Three snailfishes to be named were collected during a National Marine Fisheries Service survey for deepwater shrimp in the Mariana Islands in the early 1980s and have yet to be named up to now.
The specimens were caught in shrimp traps at a depth of 3,000 to 4,000 feet.
They are now a part of the Oregon State University Ichthyology Collection.
There are three snailfishes to be named. The use of Chamorro or Carolinian is recommended. Combinations such as words for snail and fish or words for deep ocean could be used. The characteristics described for each fish could also be used. Island history, culture, or legends can be a source for fish names.
The naming committee in Guam will select the best three suggestions for each species and send them to the experts at Oregon State University who will make the final choices.
Snailfishes are in the family Liparidae and may be the most widely distributed family of fishes. They are found in warm to cold waters, from the intertidal to mid and deep waters. They are found from the Arctic to the Antarctic, in polar and temperate regions, and at depth in equatorial regions. The deepest fish ever seen was a snailfish filmed on video at 8,143 meters (26,716 feet) near the Sirena Deep in the Mariana Trench.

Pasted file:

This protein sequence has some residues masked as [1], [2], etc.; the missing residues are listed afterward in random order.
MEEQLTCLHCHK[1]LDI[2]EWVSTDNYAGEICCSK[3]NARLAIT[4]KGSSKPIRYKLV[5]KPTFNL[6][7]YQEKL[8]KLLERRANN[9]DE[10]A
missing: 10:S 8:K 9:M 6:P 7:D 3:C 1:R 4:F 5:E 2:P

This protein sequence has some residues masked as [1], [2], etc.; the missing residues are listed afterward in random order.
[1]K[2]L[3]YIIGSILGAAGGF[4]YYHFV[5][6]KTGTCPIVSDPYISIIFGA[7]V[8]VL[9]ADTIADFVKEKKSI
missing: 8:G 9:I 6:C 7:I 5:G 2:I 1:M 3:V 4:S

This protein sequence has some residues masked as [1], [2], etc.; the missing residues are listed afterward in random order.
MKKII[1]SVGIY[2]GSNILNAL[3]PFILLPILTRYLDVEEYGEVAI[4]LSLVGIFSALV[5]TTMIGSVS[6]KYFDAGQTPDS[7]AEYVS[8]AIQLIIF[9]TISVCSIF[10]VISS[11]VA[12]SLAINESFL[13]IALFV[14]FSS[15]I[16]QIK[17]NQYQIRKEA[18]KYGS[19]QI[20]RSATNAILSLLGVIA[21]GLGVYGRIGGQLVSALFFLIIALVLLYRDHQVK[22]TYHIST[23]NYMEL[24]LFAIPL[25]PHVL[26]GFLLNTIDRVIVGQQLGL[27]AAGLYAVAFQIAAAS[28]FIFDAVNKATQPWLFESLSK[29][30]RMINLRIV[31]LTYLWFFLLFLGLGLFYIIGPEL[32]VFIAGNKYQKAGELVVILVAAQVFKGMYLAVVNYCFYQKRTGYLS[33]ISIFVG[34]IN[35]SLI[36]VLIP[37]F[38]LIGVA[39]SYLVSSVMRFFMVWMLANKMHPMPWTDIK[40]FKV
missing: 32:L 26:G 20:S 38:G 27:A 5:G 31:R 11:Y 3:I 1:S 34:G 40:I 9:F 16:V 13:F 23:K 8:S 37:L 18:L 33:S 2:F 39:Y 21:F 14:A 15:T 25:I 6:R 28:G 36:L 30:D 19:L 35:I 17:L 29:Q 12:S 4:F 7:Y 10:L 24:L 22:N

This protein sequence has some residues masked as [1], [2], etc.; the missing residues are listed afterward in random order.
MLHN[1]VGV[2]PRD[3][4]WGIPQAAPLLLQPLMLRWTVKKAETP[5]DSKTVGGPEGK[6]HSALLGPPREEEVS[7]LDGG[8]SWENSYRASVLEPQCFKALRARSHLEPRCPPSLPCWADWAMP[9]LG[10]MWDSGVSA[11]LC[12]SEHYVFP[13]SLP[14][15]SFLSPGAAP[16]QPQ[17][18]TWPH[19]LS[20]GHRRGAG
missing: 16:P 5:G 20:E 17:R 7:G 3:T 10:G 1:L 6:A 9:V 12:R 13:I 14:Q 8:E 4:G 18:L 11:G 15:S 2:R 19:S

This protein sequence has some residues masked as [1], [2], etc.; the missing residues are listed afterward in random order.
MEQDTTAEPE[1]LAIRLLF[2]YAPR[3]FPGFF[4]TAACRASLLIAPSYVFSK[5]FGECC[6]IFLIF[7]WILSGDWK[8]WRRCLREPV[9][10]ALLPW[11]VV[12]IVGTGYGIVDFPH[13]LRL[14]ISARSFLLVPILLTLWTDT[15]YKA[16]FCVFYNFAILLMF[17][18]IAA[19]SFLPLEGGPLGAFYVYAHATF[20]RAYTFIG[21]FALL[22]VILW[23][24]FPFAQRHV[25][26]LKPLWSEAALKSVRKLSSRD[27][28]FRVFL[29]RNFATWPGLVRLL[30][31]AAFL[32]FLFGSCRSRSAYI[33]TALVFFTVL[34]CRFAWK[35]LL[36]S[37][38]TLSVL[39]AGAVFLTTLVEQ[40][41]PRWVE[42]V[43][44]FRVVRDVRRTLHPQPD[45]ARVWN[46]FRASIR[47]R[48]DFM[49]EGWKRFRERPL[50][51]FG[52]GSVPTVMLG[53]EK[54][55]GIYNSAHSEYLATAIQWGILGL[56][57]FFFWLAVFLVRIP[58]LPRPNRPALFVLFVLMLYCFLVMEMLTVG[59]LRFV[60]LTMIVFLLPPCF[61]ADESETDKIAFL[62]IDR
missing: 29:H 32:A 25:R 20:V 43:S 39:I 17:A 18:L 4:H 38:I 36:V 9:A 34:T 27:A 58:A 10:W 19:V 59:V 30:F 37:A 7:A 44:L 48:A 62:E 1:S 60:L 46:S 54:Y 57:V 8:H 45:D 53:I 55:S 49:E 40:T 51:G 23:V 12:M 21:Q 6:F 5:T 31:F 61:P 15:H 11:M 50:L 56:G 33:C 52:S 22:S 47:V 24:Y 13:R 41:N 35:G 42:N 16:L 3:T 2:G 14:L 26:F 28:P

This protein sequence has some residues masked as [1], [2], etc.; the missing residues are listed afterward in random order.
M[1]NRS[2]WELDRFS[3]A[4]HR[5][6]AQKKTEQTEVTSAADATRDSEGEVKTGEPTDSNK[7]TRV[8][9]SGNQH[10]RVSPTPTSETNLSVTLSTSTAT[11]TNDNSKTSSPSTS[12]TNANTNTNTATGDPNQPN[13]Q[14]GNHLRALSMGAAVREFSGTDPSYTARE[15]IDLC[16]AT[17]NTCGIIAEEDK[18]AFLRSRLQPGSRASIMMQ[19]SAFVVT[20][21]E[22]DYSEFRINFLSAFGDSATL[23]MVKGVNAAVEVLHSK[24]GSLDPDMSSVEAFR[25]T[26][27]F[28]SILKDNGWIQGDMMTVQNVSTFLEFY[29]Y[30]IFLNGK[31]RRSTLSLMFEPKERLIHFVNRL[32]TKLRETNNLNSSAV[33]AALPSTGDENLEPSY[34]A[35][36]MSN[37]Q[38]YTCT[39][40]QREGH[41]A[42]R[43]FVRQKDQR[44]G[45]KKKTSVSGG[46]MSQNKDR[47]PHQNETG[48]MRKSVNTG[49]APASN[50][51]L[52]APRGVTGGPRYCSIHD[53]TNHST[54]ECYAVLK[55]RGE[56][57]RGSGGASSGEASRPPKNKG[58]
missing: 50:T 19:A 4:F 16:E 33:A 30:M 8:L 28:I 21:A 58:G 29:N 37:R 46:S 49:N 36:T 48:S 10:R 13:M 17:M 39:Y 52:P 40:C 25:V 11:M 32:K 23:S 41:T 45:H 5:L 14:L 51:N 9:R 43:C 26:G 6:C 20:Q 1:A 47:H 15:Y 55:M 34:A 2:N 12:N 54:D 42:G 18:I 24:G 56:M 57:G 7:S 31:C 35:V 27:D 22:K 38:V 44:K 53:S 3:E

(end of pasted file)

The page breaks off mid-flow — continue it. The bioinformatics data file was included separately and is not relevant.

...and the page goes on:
The body of a snailfish is long and without scales. Their heads are large with small eyes. The fish are fragile with jellylike skin so when they are caught in traps they do not arrive at the surface in good condition. The largest species can reach a length of 31 inches, the smallest is about 2 inches. The largest snailfish can weigh up to 24 lbs but most are considerably smaller.
Currently there are 30 genera described with about 410 species. New species continue to be discovered.
Limited to one name per fish per person. Specify Species A, B or C and justify the name you suggest in a short paragraph.
Submit your entry to Linda Tatreau firstname.lastname@example.org. Last day to submit names is Tuesday, Sept. 12, 2017. (PR)